Smartphones are damaging your spine

Smartphones are damaging your spine


Smartphones are damaging your spine

Text neck is a global epidemic affecting millions of people of all ages, especially youngsters from all walks of life.

Widespread overuse of handheld mobile technology and addiction to smart gadgets, including tablets and computers, is resulting in a harmful and dangerous physical condition known as ‘text neck’. It’s the term used to describe the neck pain and damage sustained from looking down at your cell phone, or other wireless
devices too frequently and for too long.

People don’t realise that the problem with texting/chatting is that it adds one more activity to our daily routine that causes us to look down. Most people are addicted; so they tend to do it for much longer periods.

Lately, there has been a tremendous increase in the number of patients, out of which 50 per cent are  schoolchildren and teenagers. It is specially concerning because growing children could possibly cause permanent damage to their cervical spines that could lead to lifelong neck pain.

Instead of a normal forward curve, patients can be seen to have a backwards curve, which can be degenerative, often causing head, neck, shoulder and back pain. The condition can also result in emotional and behavioural changes as the stress can affect the release of ‘happy hormones’. Resting your chin on your chest to look at your phone stretches the spinal cord and brain stem. This can affect respiration, heart rate and blood pressure. It can also mean that hormones such as endorphins and serotonin are not released, meaning people can wake up feeling anxious.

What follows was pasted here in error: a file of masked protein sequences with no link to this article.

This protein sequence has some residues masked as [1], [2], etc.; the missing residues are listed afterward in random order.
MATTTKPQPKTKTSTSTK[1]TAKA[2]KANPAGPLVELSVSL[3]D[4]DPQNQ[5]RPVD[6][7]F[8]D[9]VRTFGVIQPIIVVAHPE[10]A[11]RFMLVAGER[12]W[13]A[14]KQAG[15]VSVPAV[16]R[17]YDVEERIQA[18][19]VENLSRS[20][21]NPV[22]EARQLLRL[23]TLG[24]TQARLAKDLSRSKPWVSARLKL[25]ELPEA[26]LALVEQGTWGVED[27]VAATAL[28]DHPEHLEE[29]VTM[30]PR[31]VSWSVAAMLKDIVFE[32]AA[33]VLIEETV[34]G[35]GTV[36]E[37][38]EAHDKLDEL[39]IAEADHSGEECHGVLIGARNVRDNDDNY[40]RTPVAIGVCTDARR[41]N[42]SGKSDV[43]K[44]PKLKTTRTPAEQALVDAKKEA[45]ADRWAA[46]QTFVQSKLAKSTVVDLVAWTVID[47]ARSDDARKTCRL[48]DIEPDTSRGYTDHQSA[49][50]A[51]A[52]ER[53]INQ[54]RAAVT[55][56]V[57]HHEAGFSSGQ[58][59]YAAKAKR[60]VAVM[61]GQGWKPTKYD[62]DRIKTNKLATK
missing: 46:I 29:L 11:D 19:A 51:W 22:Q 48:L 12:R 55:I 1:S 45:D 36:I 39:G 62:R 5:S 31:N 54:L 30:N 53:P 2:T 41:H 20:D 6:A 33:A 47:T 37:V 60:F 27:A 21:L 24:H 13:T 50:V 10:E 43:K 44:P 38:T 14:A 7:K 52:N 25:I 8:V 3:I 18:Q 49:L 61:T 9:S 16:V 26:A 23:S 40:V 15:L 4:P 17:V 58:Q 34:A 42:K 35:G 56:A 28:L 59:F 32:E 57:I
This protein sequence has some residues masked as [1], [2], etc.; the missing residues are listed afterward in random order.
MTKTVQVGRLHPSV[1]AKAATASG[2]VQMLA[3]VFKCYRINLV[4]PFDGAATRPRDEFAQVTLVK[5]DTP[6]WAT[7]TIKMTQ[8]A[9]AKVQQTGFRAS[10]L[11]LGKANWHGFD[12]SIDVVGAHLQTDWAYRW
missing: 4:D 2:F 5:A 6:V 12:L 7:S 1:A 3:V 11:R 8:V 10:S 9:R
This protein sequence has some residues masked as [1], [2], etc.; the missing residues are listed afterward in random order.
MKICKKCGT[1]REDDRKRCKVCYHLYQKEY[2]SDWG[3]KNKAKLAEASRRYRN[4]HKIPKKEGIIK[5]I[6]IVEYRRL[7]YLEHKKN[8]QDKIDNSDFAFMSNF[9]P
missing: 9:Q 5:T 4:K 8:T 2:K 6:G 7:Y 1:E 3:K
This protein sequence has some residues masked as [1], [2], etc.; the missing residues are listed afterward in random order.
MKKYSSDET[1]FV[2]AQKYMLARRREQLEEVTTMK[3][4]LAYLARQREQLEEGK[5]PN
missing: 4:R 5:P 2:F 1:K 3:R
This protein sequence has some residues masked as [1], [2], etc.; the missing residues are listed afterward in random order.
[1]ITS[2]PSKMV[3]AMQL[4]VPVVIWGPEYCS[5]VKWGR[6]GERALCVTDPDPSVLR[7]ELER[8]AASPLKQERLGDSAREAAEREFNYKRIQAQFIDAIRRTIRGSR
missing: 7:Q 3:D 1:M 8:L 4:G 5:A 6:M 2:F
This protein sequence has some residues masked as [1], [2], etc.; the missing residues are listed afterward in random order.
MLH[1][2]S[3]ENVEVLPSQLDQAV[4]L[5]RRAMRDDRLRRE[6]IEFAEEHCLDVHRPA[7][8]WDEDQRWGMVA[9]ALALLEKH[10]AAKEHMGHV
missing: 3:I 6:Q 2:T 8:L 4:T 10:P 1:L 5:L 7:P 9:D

The damage can be minimised among teenagers and youngsters by regular exercising and adopting some healthy lifestyle changes. Mind the postureHere are a few tips on preventing the development or advancement of text neck:

Hold your cell phone at eye-level as much as possible. The same goes for
laptops and tablets too. Avoid stressful positions that may cause strain on your joints and muscles.

Make sure you don’t have to bend your head forward or look down to view the screen. Avoid looking down with your head bent forward for extended periods of time through the day.

Spend a whole day being mindful of your posture. Is your head bent forward when you drive? Or while you work on your laptop? Please remember that any activity you do with your head looking down puts excessive strain on your neck.

While working on the computer, be it at home or office, take small breaks in between, even if it is only for 10-15 minutes.

Go for a walk and do some stretching exercises to relax your neck and shoulder muscles.

Strengthen your core and back muscles while you work out. You could also benefit with regular practice of yoga, power yoga or Pilates.

Eat healthy and hydrate yourself well.

(The author is orthopaedic surgeon, Lilavati Hospital , Mumbai)

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